Posted by: dacalu | 20 March 2012

What is Life?

I promise to return to the subject of the holistic perspective soon.  Too many interesting things to think about, though.

For the last 7 months or so, I have been thinking about questions of how we define life.  Last night it struck me that the question is intimately wrapped up in why we’re asking it.  Scientists and philosophers have gotten quite tangled up in this question, from Aristotle to astrobiology.  So many things look like life – fire, crystals, robots – without actually being life.  [Curiously, the last is evidence of life, even though it, itself, is not alive.]  Two of the most popular definitions are the Pornography Definition (I couldn’t say exactly, but I know it when I see it), and the Syndrome Definition (If you have 5 of these 15 symptoms, chances are good you have life.  It can’t be cured, but we can mitigate the effects).  Philosophers find both of these immensely unsatisfying, because they are so biased toward what we already know, so fuzzy about making predictions.  More satisfying, but alas not fully accurate definitions have included:

The ability to replicate (but crystals and fire)

The ability to replicate imperfectly (but still, crystals and fire)

The ability to replicate well, but imperfectly with imperfections transmitted to offspring. (This is roughly Darwinian evolution and shows some promise.  Alas, it begs the question “over what timescale.”  It also means sterile individuals are not alive…)

Metabolism (but hot, muddy water and comets on very long time scales)

The ability to digest nutrients and make energy (but fire)

The ability to digest nutrients and turn them into fuel (but stars)

Local an-entropy (but what scale constitutes local?)

….

The list goes on.  It’s sort of a fun exercise, but can get frustrating after a while.  Pondering this question over a few very dense articles, it occurred to me that not everyone is asking for the same reason.  There seem to be some fundamental human reasons for wanting to identify life.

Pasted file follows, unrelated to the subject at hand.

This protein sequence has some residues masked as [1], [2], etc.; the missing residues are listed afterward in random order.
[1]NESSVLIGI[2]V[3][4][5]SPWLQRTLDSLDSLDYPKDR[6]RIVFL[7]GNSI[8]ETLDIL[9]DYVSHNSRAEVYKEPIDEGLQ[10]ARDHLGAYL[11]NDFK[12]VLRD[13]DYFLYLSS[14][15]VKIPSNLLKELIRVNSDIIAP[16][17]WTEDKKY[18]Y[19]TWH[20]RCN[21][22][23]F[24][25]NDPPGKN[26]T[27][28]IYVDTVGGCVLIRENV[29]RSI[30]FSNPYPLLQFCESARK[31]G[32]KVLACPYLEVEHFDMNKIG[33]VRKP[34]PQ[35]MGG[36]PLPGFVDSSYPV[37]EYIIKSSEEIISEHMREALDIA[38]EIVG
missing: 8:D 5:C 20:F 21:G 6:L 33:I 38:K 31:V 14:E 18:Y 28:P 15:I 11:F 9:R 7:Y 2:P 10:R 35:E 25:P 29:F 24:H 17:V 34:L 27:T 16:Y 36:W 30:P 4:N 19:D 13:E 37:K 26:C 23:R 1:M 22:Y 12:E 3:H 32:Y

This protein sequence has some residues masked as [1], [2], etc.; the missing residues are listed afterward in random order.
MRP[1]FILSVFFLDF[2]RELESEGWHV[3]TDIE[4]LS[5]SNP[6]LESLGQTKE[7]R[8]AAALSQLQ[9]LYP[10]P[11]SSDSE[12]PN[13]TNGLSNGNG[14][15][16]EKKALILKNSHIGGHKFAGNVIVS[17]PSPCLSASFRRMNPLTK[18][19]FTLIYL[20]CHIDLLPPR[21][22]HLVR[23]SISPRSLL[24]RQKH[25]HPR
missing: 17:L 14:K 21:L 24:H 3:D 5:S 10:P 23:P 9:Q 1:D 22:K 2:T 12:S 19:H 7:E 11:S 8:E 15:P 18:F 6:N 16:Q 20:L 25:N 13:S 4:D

1) Can I eat it?

2) Will it eat me?

3) Can I mate with it?

Once you add a little abstract thought, you get

4) Will it compete with me for some resource?

5) Can we cooperate and or communicate?

And one more step removed

6) Can I learn something from it.

 

A surprising amount of the conversation revolves around number 6.  I admit, that’s where my thoughts go.  It’s really exciting to think about discovering new forms of life so that we can compare them to known forms of life.  It’s interesting to think about test cases and borderlines.  It makes academics happy.

Alas, 6 turns out to be the most abstract, least visceral question.  No wonder astrobiologists get some of our best press from the Search for Extra-Terrestrial Intelligence (SETI); that at least drops us down to number 5.  Still, I wonder how much of the public is more interested in 1 and 2.  I also wonder why so many of us in the academic “definition of life” community have spent so little time really looking at numbers 1-4 as serious questions.  Something to think about.

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Responses

  1. Lucas everything you write is a hoot. I love it. You must be having the time of your life. hiram

    • I am. Thanks.


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